The affective beneficence of vigorous exercise revisited

Eric E. Hall, Panteleimon Ekkekakis, Steven J. Petruzzello

Research output: Contribution to journalArticlepeer-review


Objectives. High exercise intensity may be associated with reduced adherence to exercise programmes, possibly because it is perceived as aversive. However, several authors have suggested that an intensity as high as 60% or 70% of maximal aerobic capacity (VO2max) is necessary for exercise to elicit positive affective changes. To elucidate this discrepancy, the affective responses to increasing levels of exercise intensity were examined. Design. In total, 30 volunteers rated their affect every minute as they ran on a treadmill while the speed and grade were progressively increased. Method. The methodology was unique in three respects: (1) affect was assessed in terms of the dimensions of the circumplex model instead of distinct affective states, (2) affect was assessed repeatedly before, during, and after exercise, not only before and after, and (3) exercise intensity was standardized across participants in terms of metabolically comparable phases (beginning, ventilatory threshold, VO2max) instead of percentages of maximal capacity. Results. Pre-to-post-exercise comparisons indicated affective benefits in the form of increased energetic arousal and decreased tense arousal. During exercise, however, affective valence deteriorated beyond the ventilatory threshold and until VO2max, a trend that reversed itself instantaneously during cool-down. Conclusions. Exercise intensity that requires a transition to anaerobic metabolism can have a transient but substantial negative impact on affect and this may, in turn, reduce adherence to exercise programmes.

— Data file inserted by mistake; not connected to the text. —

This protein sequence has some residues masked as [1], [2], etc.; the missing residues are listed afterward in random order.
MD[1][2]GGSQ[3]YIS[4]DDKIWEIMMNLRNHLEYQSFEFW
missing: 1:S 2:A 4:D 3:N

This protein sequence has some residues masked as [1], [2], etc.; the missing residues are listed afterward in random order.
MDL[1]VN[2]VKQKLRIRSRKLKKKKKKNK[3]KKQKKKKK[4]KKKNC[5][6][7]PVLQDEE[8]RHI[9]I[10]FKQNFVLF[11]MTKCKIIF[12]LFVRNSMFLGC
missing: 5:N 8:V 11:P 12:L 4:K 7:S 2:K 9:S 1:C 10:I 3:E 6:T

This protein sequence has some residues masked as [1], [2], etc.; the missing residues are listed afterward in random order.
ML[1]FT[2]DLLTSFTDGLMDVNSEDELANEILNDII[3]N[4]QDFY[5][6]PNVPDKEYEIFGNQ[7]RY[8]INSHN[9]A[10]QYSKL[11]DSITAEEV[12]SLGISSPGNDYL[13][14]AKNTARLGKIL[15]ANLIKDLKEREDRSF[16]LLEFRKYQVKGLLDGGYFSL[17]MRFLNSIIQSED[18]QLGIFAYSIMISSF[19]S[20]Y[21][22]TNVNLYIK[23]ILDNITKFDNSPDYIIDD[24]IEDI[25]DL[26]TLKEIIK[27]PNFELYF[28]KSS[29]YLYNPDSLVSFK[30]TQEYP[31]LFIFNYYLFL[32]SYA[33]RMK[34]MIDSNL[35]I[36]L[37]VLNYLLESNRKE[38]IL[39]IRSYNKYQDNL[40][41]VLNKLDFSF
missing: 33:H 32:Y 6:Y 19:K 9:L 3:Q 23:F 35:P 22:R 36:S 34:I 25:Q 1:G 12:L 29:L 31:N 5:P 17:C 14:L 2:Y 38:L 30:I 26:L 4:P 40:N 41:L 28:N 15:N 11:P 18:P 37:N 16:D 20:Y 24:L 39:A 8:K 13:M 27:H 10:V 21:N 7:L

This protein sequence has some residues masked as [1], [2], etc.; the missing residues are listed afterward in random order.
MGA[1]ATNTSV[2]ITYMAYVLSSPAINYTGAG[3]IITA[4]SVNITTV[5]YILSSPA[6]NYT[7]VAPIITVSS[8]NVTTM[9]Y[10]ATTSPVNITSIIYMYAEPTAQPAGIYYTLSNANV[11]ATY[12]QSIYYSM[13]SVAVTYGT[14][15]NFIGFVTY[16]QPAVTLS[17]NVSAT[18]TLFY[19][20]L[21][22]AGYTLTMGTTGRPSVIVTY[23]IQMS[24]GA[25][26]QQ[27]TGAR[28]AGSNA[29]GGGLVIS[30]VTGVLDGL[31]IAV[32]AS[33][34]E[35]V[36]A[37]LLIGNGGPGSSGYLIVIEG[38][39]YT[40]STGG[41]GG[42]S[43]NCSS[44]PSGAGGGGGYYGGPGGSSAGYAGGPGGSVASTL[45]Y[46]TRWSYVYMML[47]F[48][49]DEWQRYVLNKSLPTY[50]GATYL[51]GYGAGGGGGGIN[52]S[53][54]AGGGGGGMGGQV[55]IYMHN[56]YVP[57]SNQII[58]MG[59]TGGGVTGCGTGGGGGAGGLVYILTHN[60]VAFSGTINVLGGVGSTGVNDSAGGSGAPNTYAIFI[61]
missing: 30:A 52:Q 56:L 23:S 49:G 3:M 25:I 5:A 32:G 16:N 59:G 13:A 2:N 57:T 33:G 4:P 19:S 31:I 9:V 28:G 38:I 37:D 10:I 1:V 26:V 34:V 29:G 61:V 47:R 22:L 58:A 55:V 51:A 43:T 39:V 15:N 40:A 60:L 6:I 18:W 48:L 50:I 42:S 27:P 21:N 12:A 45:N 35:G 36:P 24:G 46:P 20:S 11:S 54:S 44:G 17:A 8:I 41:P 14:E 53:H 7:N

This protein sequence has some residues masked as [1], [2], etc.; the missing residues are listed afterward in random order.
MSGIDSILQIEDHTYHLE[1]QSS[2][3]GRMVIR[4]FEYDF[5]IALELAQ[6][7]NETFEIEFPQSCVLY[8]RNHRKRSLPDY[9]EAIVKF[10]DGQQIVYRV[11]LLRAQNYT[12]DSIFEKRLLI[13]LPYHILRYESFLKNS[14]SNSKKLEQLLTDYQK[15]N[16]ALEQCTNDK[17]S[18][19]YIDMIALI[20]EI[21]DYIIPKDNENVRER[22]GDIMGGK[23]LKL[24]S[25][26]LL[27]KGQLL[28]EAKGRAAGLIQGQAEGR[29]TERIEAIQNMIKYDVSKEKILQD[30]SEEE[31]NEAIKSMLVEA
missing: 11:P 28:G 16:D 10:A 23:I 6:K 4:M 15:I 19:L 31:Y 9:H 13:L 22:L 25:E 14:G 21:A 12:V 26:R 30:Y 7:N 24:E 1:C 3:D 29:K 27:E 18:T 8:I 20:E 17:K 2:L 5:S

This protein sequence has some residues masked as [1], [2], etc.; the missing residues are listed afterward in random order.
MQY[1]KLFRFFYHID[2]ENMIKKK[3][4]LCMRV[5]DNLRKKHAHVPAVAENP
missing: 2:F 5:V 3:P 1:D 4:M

Original languageEnglish (US)
Pages (from-to)47-66
Number of pages20
JournalBritish Journal of Health Psychology
Issue number1
StatePublished - 2002
Externally publishedYes

ASJC Scopus subject areas

  • Applied Psychology


Dive into the research topics of 'The affective beneficence of vigorous exercise revisited'. Together they form a unique fingerprint.

Cite this